Not sure how to explain it, but check out this picture:

enter image description here

So if you look closely on the left strip of the image, the lighting is off (the strip is somewhat brighter than the rest of the image). This doesn't happen in every picture and I can't find more examples of it that quickly, but I can imagine this isn't the only one.

What can I do to find out whether it's something in my body, or something in my software? The lighting changed negligibly during the action of taking the picture, so I doubt it's a rolling shutter effect.

I'm using a Nikon D810 and Capture One Pro 10. I tagged the question very generally because "error" doesn't cover it, and "bug" doesn't seem to exist.

  • 2
    \$\begingroup\$ Does the unprocessed image have that strip on the edge? Are you shooting RAW, or processing JPEG (I assume raw, if you're using Capture One Pro)? Can you export a JPEG from Capture One without any processing, other than creating the export file? If so, how does that compare (does it have the strip?) \$\endgroup\$
    – scottbb
    Commented May 9, 2017 at 22:44
  • 4
    \$\begingroup\$ Try shooting in JPG+RAW and see whether issue appears in both or only one type of files \$\endgroup\$ Commented May 10, 2017 at 2:27
  • \$\begingroup\$ Possibly this is the first column read off the chip, and under some circumstances (camera not warmed up, or left on for a long time w/o a readout,e.g.), there's some offset in the readout FETs. \$\endgroup\$ Commented May 10, 2017 at 11:33
  • 1
    \$\begingroup\$ In addition to the above suggestions, take a look at the review screen in your camera to see if the strip occurs in-camera. Zoom in and scroll over to get a close-up view. \$\endgroup\$
    – BobT
    Commented May 12, 2017 at 18:25
  • \$\begingroup\$ You could try shooting pictures of grey cards to see if this is general or a one-off. This pic is low light. It might be you have a sensor that 'leaks' so that an image that takes appreciable time the charge has time to leak off while accumulating. If this is the case, you won't find the problem on exposures faster than some number. It can also be a bias voltage that's off. In that case I would expect it to happen on all images. \$\endgroup\$ Commented Mar 22, 2018 at 20:06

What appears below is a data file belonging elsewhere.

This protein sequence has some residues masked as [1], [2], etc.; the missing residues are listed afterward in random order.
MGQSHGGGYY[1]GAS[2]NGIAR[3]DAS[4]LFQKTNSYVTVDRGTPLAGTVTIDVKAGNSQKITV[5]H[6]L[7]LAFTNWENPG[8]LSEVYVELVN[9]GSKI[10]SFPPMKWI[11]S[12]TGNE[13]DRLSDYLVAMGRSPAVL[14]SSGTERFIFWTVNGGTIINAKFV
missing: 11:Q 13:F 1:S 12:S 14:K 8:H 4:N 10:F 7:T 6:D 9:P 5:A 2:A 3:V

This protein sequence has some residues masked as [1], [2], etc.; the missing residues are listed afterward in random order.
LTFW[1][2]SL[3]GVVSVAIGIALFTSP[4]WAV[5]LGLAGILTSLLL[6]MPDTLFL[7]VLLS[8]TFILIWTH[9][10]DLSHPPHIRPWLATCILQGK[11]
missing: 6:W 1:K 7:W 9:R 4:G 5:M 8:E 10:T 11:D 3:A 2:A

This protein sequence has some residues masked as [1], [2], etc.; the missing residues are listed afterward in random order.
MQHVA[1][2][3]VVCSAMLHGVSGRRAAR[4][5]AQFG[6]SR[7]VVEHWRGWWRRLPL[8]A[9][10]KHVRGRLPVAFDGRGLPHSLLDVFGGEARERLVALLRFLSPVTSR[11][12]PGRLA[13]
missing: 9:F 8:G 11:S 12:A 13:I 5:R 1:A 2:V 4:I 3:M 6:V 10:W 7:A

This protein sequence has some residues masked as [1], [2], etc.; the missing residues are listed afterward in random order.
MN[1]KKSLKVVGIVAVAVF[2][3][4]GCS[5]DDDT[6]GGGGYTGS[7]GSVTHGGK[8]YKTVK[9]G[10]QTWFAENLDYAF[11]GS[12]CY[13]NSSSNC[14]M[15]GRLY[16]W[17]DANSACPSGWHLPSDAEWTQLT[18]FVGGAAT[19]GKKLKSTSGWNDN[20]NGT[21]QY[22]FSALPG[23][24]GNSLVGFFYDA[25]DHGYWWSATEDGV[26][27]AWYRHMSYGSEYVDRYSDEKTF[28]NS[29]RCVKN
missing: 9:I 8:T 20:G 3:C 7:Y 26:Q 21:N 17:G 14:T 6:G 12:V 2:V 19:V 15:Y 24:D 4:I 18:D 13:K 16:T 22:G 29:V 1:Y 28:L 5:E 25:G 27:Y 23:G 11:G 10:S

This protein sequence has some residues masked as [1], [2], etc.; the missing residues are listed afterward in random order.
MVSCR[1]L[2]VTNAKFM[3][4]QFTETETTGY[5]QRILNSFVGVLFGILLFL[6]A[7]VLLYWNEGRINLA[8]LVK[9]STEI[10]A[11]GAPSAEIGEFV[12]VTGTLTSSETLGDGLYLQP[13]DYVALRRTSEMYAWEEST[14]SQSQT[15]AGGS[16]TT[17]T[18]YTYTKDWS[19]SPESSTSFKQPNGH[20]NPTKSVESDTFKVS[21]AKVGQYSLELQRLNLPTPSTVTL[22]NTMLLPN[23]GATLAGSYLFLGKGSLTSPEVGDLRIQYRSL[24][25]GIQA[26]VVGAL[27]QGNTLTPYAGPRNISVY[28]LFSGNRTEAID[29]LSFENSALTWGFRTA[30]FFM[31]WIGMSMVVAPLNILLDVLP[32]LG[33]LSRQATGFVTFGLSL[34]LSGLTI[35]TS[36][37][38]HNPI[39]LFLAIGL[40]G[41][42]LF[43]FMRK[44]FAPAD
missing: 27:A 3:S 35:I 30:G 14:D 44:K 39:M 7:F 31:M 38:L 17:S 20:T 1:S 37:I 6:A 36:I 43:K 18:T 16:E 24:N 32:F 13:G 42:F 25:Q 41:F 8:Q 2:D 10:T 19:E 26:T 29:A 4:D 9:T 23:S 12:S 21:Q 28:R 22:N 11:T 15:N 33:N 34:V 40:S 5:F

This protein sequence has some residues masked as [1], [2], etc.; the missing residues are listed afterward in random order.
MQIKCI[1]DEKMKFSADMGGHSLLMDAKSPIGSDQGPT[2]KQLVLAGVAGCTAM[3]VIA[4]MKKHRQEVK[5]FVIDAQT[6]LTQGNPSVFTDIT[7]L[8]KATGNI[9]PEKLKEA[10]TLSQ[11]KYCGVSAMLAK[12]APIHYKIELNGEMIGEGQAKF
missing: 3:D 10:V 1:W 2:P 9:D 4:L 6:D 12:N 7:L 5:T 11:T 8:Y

2 Answers 2


This looks like a software or hardware malfunction in the JPEG encoder. Exactly one set of 8x8 superblocks is affected, and in each of the affected superblocks, the top left value (the average) appears to be higher than it should be, but everything else is plausible. This likely indicates either a software bug or a single-bit error in a hardware CODEC chip.

If these came out of the camera this way, I would suggest switching to RAW. The problem will probably go away. Then you can decide whether it is worth getting the camera repaired just for JPEG output or not. (Of course, if it is a hardware fault, it might cause other issues in video shooting mode, so try that out, too.)

If these were shot in RAW mode, then this is probably a bug in Capture One's JPEG encoder.

Either way, the fact that the problem is an 8-pixel-wide strip screams JPEG encoding bug rather than any sort of sensor issue.

  • \$\begingroup\$ Or possibly a bit flip somewhere, as a now-deleted other answer posits. \$\endgroup\$
    – mattdm
    Commented Jun 5, 2018 at 19:03
  • \$\begingroup\$ Hence the "or a single-bit error" comment in the first paragraph. I would guess that a bit is stuck permanently in a 1 state in some high-speed RAM in the JPEG encoder hardware. The fact that it occurs in the same place every time suggests that the hardware encodes an entire row of superblocks at once, and that the first block of storage is bad. If it were in general-use RAM, I would expect other things to fail randomly, and I wouldn't expect to see a consistent pattern. But that's just a gut feeling; I have no idea what the SW/HW architecture of these things looks like under the hood. \$\endgroup\$
    – dgatwood
    Commented Jun 5, 2018 at 23:18
  • \$\begingroup\$ But not necessarily in the codec hardware — could be the storage or transfer. \$\endgroup\$
    – mattdm
    Commented Jun 5, 2018 at 23:51
  • \$\begingroup\$ It can't be in the mass storage, because that wouldn't affect the first superblock in every row of an image; it would cause either a single bright square or one per logical block (and you'd never get exactly one row per logical block). It has to be in either the codec hardware itself or in whatever dedicated, row-sized buffer that the codec hardware writes the transform output into before it gets run-length encoded. Either way, there's a pretty narrow window of time/hardware in which that corruption could occur without corrupting the entire rest of the file from that point onwards. \$\endgroup\$
    – dgatwood
    Commented Jun 6, 2018 at 1:08
  • \$\begingroup\$ It's unclear to me from the question that this is actually the same in every file. \$\endgroup\$
    – mattdm
    Commented Jun 6, 2018 at 14:20

That is certainly an odd issue. It almost looks like a sticky shutter issue, but the D810 has a vertical-travel shutter (from top-to-bottom), like most modern digital cameras, so it obviously can't be that. Clearly the issue is too inconsistent to be caused by the lens, and also too uniformly isolated to that band on the left, so I assume that it's a fault in the sensor, as you suspect. I wonder if it appears more often when in certain (cooler / moister) weather conditions? Assuming your camera is still in warranty, I'd suggest getting it serviced. Otherwise, it's probably a pricey fix.


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